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Tonight's Feature Presentation


Starring: Charles Bronson, Jill Ireland, Jan Gan Boyd, Stephen Elliott, Randy Brooks, Michael Ansara

Written By: Richard Sale Directed By: Peter R. Hunt

The Short Version

A movie called Assassination is rated PG-13… can you say “red alert,” boys and girls?

Charles Bronson and Jill Ireland team up onscreen for the sixteenth and last time.

The script seems to have been designed to make as many people look like idiots as possible.

Assassination is just too bland to play as anything but background noise.

You watch Assassination on purpose because you’re a Charles Bronson fan; otherwise, move along.

The Long Version

What Kind Of Cheese Is It?


It’s supposed to be a tasty snack, but if it had any flavor, it’s sure gone now, and not very satisfying to munch on.

Pairs Well With...


It’s supposed to be beer.  You want it to be beer.  But it’s just so watered down and lightweight that all it does is make you want to pee.

“Well, screw you!”

“Oh, that won’t be necessary, ma’am.”

By the time the late 1980s rolled around, the corner was beginning to turn for Charles Bronson.  He still had good stuff left in him, but there was less and less good stuff out there for him. 

Assassination is not part of that rarer and rarer collection of good stuff.

This isn’t to say that it’s a bad movie, per se.  It just isn’t a good one.  It’s just kind of there, and sometimes, that’s worse than being bad.  Unless you’re sick on the couch, in which case, background noise is really all you’re after anyway.

As our story begins, a new President is being inaugurated to succeed Ronald Reagan.  No, it’s not George Bush; in this fictionalized future history, it’s Calvin Craig (Charles Howerton, GI Joe: The Rise of COBRA).  Not that we’ll be seeing much of Mr. Craig; instead, we’ll be following his wife, Lara Royce Craig (Jill Ireland, The Mechanic).  And so, it turns out, will Secret Service Agent Jay “Killy” Killion (Charles Bronson, Mr. Majestyk).

Just back on watch after being on leave to finish up a messy divorce (Killy’s ex-wife apparently “patriotically [tried] to service the entire United States Senate”), Killy has been assigned to lead the team protecting the new First Lady.  She is, they say, quite a handful.  Or, put another way, “You’ll miss Nancy Reagan.”

Mrs. Craig wastes no time making life difficult, starting off by insisting on riding to the Inauguration in an open convertible.  When a police bike explodes perilously close to the car on the parade route, Killion smells trouble, but most others write it off as an accident, including the First Lady.  Indeed, she still doubts that anyone is trying to kill her after a private yacht she was supposed to be going aboard explodes, but Killy knows better, and no matter how much the First Lady wants to keep him from doing his job, he won’t rest until he finds out who’s behind it all, and why…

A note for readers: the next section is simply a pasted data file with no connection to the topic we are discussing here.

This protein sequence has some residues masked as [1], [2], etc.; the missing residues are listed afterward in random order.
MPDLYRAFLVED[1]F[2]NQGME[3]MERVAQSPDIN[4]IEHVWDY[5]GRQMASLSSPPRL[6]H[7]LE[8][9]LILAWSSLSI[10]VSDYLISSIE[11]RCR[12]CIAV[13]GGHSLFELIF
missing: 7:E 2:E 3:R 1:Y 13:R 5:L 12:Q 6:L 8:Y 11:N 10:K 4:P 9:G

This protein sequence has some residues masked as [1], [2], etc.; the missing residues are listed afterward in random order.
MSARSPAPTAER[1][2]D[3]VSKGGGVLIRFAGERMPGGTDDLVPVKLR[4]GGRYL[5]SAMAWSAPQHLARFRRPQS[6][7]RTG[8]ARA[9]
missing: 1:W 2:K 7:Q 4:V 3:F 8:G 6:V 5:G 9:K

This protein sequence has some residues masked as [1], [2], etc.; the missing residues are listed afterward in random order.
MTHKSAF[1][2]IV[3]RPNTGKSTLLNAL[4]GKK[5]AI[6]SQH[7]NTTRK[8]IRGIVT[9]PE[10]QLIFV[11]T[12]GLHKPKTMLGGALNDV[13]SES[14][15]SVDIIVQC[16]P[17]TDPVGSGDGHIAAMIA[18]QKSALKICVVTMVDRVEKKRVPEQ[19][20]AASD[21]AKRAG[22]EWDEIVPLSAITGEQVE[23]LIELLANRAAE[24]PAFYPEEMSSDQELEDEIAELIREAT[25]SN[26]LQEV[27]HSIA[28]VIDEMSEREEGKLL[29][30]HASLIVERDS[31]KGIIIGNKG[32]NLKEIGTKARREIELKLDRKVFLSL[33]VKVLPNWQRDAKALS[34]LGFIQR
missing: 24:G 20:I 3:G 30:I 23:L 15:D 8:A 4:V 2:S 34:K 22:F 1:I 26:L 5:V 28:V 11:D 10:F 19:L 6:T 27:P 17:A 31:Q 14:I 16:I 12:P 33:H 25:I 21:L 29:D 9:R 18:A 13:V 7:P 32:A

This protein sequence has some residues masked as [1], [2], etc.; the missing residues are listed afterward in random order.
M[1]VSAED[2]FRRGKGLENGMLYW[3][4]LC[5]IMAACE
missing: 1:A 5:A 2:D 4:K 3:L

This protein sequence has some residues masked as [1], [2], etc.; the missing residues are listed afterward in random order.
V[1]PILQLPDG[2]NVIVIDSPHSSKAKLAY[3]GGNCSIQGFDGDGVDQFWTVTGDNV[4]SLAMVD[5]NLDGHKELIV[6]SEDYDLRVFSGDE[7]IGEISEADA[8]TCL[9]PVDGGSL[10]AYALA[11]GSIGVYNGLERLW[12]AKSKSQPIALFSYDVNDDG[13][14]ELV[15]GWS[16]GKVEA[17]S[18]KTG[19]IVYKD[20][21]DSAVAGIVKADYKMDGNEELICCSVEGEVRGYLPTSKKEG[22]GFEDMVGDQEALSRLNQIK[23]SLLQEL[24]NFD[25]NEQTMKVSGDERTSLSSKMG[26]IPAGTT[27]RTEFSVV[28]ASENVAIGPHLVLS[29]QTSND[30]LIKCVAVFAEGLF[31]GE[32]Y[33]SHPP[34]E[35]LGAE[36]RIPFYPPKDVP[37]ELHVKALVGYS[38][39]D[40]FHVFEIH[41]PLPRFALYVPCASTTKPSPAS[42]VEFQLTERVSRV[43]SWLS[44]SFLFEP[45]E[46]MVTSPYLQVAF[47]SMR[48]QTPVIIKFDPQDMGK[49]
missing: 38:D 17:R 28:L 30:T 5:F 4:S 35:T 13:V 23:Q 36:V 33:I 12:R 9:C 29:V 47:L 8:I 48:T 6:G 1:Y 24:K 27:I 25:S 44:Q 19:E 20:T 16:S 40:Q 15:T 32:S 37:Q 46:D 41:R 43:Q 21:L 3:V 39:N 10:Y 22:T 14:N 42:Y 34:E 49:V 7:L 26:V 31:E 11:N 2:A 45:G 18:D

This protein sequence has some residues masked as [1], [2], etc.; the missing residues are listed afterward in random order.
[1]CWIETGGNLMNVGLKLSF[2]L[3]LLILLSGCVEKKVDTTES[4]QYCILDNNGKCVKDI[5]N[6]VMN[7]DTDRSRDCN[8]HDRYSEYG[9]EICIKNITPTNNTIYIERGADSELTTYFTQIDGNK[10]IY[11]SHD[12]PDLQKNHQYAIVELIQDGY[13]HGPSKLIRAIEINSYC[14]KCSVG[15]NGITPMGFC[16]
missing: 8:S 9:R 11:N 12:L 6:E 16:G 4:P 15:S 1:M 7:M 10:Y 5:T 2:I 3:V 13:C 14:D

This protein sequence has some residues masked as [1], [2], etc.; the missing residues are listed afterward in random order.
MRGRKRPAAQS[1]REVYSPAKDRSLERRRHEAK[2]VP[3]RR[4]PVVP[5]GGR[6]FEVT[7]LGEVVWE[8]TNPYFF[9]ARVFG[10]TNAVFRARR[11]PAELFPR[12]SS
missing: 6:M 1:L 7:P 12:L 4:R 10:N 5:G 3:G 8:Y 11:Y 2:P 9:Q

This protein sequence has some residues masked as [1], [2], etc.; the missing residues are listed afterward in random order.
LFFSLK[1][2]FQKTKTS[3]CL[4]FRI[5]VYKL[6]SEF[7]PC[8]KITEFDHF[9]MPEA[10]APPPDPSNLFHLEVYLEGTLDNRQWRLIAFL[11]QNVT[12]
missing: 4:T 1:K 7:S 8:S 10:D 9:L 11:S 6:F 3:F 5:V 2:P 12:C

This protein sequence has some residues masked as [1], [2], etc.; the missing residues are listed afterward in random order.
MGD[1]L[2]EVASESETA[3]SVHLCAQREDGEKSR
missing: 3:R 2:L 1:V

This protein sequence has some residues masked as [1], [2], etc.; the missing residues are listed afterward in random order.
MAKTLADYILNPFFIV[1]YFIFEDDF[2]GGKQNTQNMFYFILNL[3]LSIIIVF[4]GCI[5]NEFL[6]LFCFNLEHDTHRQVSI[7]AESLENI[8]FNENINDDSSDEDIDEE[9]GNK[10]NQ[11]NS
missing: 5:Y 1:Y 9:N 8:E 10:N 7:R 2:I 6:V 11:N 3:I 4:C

I find it incredible that the crew of Assassination actually got permission to use the real White House as a filming location.  Why?  Because, simply put, Assassination makes the US Secret Service look like a bunch of idiots.

Actually, Assassination makes pretty much everyone involved look like a bunch of idiots, from the Secret Service to the First Lady to the assassins themselves.  It’s as though at each decision point, everyone involved asked “what’s either the dumbest or at least the second dumbest thing we could possibly do next?”

The script doesn’t even bother with the rudiments of creating suspension of disbelief; writer Richard Sale appears to have decided that the audience is just always going to buy whatever’s on the screen no matter how ludicrous it is.  (Quick; who thinks that the First Lady would really be allowed to ride in a post-1963 inaugural parade in an open convertible, even before 2001?  Yeah, thought so.)  By the time fifteen minutes have gone by, Assassination has jumped more sharks than a Great White Nymphomaniac.  Yes, action fans are used to stretching things farther than Plasticman, but this script just goes too far when it comes to insulting the intelligence of its own characters, and of the audience.

And if you don’t believe the story, you’re really not going to believe that Assassination was directed by a man who once took the helm of a James Bond movie, but it’s true.  One can only assume that he took frequent naps during the production of this film and let other people take over most of the time, because when all is said and done, Assassination is so dreadfully dull that it doesn’t feel as though the movie deserves such an inflammatory title.